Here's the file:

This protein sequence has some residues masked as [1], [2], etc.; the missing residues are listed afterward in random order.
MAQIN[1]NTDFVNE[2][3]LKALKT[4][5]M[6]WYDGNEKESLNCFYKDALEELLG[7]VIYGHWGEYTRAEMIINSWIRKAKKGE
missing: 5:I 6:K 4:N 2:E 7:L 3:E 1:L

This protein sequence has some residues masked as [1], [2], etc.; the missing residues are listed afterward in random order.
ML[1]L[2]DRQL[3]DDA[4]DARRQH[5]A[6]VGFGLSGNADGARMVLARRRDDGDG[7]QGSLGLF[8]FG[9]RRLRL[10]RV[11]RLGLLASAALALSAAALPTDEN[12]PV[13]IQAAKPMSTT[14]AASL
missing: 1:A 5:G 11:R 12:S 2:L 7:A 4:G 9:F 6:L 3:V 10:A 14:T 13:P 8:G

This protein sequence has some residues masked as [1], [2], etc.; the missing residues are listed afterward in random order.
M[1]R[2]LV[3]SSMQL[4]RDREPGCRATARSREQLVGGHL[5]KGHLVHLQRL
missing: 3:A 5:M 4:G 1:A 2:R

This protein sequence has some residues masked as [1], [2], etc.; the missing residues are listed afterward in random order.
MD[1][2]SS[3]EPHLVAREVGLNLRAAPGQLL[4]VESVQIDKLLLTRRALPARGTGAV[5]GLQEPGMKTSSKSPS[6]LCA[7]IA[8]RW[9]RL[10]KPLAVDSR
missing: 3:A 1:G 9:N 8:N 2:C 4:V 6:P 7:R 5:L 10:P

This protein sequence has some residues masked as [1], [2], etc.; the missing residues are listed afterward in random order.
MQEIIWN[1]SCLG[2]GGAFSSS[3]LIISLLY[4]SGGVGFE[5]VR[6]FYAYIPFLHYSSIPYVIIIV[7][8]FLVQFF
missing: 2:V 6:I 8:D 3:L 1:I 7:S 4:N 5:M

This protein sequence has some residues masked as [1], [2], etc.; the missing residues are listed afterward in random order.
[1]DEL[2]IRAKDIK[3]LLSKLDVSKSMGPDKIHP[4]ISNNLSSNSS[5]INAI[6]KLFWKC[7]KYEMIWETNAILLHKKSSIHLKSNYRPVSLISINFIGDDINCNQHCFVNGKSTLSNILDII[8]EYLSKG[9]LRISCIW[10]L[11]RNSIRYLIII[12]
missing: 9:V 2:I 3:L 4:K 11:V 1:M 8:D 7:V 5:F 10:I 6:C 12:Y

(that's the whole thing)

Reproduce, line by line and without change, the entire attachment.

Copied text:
This protein sequence has some residues masked as [1], [2], etc.; the missing residues are listed afterward in random order.
MAQIN[1]NTDFVNE[2][3]LKALKT[4][5]M[6]WYDGNEKESLNCFYKDALEELLG[7]VIYGHWGEYTRAEMIINSWIRKAKKGE
missing: 5:I 6:K 4:N 2:E 7:L 3:E 1:L

This protein sequence has some residues masked as [1], [2], etc.; the missing residues are listed afterward in random order.
ML[1]L[2]DRQL[3]DDA[4]DARRQH[5]A[6]VGFGLSGNADGARMVLARRRDDGDG[7]QGSLGLF[8]FG[9]RRLRL[10]RV[11]RLGLLASAALALSAAALPTDEN[12]PV[13]IQAAKPMSTT[14]AASL
missing: 1:A 5:G 11:R 12:S 2:L 7:A 4:G 9:F 6:L 3:V 10:A 14:T 13:P 8:G

This protein sequence has some residues masked as [1], [2], etc.; the missing residues are listed afterward in random order.
M[1]R[2]LV[3]SSMQL[4]RDREPGCRATARSREQLVGGHL[5]KGHLVHLQRL
missing: 3:A 5:M 4:G 1:A 2:R

This protein sequence has some residues masked as [1], [2], etc.; the missing residues are listed afterward in random order.
MD[1][2]SS[3]EPHLVAREVGLNLRAAPGQLL[4]VESVQIDKLLLTRRALPARGTGAV[5]GLQEPGMKTSSKSPS[6]LCA[7]IA[8]RW[9]RL[10]KPLAVDSR
missing: 3:A 1:G 9:N 8:N 2:C 4:V 6:P 7:R 5:L 10:P

This protein sequence has some residues masked as [1], [2], etc.; the missing residues are listed afterward in random order.
MQEIIWN[1]SCLG[2]GGAFSSS[3]LIISLLY[4]SGGVGFE[5]VR[6]FYAYIPFLHYSSIPYVIIIV[7][8]FLVQFF
missing: 2:V 6:I 8:D 3:L 1:I 7:S 4:N 5:M

This protein sequence has some residues masked as [1], [2], etc.; the missing residues are listed afterward in random order.
[1]DEL[2]IRAKDIK[3]LLSKLDVSKSMGPDKIHP[4]ISNNLSSNSS[5]INAI[6]KLFWKC[7]KYEMIWETNAILLHKKSSIHLKSNYRPVSLISINFIGDDINCNQHCFVNGKSTLSNILDII[8]EYLSKG[9]LRISCIW[10]L[11]RNSIRYLIII[12]
missing: 9:V 2:I 3:L 4:K 11:V 1:M 8:D 7:V 5:F 10:I 6:C 12:Y